Feb. 25—The scenes of war are difficult to stomach: Backyard iPhone video clips of cruise missiles flying over the heartland of Ukraine to points unknown. Convoys of tanks and missile launchers crossing the border unimpeded, carrying their lethal cargo. Families with small children and pets cowering in underground subway stations in Ukrainian cities.
It's a bleak, horrible picture being painted on social media and 24-hour news stations. If Russian President Vladimir Putin's goal was to terrorize Ukraine and its allies, he has succeeded.
Putin is clearly unhinged. Invading Ukraine is going to be costly to him and his country, as well as to the people of Ukraine.
Unfortunately, the invasion is likely to bring the rest of the world down as well.
In the United States, for example, gasoline and heating oil prices are already high, and they are only going to go higher. Natural gas prices are high, and will likely go higher. Inflation is at 40-year highs, and is likely to go higher. The stock market's freefall — down more than 400 points midday Thursday — will likely continue, at least until things in Eastern Europe have stabilized.
All of this will happen regardless of Putin's next steps — whether he stops in Ukraine or continues his invasion into other former Soviet states such as Poland and Romania.
Sanctions on Russia are necessary, but many experts believe they could blow back into the global economy, further increasing inflation here and elsewhere.
In short, Americans are being asked to sacrifice for the recklessness of the Russian leader. Many in this country don't feel the United States should get involved. Many feel that what happens in Ukraine is none of our business.
The former president says Putin is a "genius" and that none of this would have happened under his watch. Fox News broadcasters say the whole mess is Biden's fault.
Many others see it differently — that Trump set the table for Putin's invasion, doting on him while turning a blind eye to his true intentions. Clearly, the country remains divided along the lines of the last election.
That kind of political calculation by President Biden was clear in his remarks Thursday, when he said he was going to do whatever he could to lower gas prices. He mentioned tapping into the country's petroleum reserves to increase the supply of fuel and presumably tamp down the price of gas at the pump.
He also cautioned oil producers not to take advantage of the situation by hiking prices even further than they already are — around $3.50 a gallon. (Filling a 15-gallon tank of gas now costs about $50 — a significant chunk of most families' weekly budgets.)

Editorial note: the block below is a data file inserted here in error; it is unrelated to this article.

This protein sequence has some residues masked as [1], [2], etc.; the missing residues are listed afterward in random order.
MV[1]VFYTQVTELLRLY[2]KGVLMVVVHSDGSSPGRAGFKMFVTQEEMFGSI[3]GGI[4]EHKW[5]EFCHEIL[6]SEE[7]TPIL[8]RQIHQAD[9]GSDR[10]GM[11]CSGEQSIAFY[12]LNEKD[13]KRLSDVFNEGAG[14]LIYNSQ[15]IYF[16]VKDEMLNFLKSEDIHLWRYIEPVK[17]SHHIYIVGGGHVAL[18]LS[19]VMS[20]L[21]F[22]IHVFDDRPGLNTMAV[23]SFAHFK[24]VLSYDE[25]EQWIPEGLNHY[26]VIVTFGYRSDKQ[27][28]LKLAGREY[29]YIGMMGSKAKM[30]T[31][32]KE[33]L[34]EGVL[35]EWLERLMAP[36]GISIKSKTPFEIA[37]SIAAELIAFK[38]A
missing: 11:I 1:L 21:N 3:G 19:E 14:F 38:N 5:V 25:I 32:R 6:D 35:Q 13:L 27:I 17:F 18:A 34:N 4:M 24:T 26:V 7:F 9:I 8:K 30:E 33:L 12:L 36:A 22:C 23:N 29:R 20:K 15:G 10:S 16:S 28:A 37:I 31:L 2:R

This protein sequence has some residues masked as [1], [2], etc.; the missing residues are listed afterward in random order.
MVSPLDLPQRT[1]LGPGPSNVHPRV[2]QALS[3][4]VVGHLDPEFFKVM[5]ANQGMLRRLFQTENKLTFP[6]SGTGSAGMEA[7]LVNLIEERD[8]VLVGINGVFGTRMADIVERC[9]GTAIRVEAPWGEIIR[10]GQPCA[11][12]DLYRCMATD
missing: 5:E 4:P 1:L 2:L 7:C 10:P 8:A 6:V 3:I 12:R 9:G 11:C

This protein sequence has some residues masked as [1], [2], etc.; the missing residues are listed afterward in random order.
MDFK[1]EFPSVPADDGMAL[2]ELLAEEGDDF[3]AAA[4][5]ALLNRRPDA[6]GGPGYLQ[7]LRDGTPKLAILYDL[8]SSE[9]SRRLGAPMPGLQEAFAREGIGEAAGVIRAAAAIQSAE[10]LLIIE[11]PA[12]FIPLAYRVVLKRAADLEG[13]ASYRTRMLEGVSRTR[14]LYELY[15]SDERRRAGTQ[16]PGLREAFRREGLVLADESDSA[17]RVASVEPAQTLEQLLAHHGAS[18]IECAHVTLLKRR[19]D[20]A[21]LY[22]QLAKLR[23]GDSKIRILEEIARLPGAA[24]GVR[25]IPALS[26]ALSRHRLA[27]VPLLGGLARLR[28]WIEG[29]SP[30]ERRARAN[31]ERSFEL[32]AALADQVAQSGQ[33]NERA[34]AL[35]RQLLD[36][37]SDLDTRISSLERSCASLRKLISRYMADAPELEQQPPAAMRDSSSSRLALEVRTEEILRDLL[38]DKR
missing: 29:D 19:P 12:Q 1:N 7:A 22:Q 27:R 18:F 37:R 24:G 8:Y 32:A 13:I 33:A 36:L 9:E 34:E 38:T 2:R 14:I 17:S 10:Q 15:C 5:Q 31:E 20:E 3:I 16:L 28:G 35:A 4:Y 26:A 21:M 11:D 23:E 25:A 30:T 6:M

Biden is well aware that he needs all Americans to support his efforts to punish and contain Putin's expansionist ways.
If he can rein in inflation and gas prices while also crippling Putin and his cronies, he will have succeeded. If he succeeds at one but not the other, there will be hell to pay for Democrats at the voting booth this November and in 2024.
While political calculations such as this may seem cynical and heartless while Ukrainian civilians and soldiers are killed or wounded because of the actions of a madman, they are also necessary.
Biden is fighting a war on multiple fronts. He's fighting a political war at home against Trumpist conservatives, he's fighting an economic war against inflation, and he's up against Putin in Ukraine.
He's also fighting with his own allies, some of whom are pushing back on the toughest sanctions available, which would be to use SWIFT, or the Society for Worldwide Interbank Financial Telecommunications, to further block Russia's involvement in the global marketplace.
Also, as was noted at the end of his remarks, Biden hasn't gotten complete buy-in from India, one of the largest economies in the world. He said he was "working on" getting India on board with sanctions against Russia. Not a good sign. He wouldn't even comment when asked about China, which has come out recently as one of Russia's allies.
If those two countries alone continue trading with Russia, sanctions from the West and other democracies around the world may not be enough to curb Putin's ambitions. And that would be bad for everyone.
In short, Biden has to hope that sanctions bring Putin to his knees. If not, the president and his allies better have something else up his sleeve.
(c)2022 The Salem News (Beverly, Mass.)
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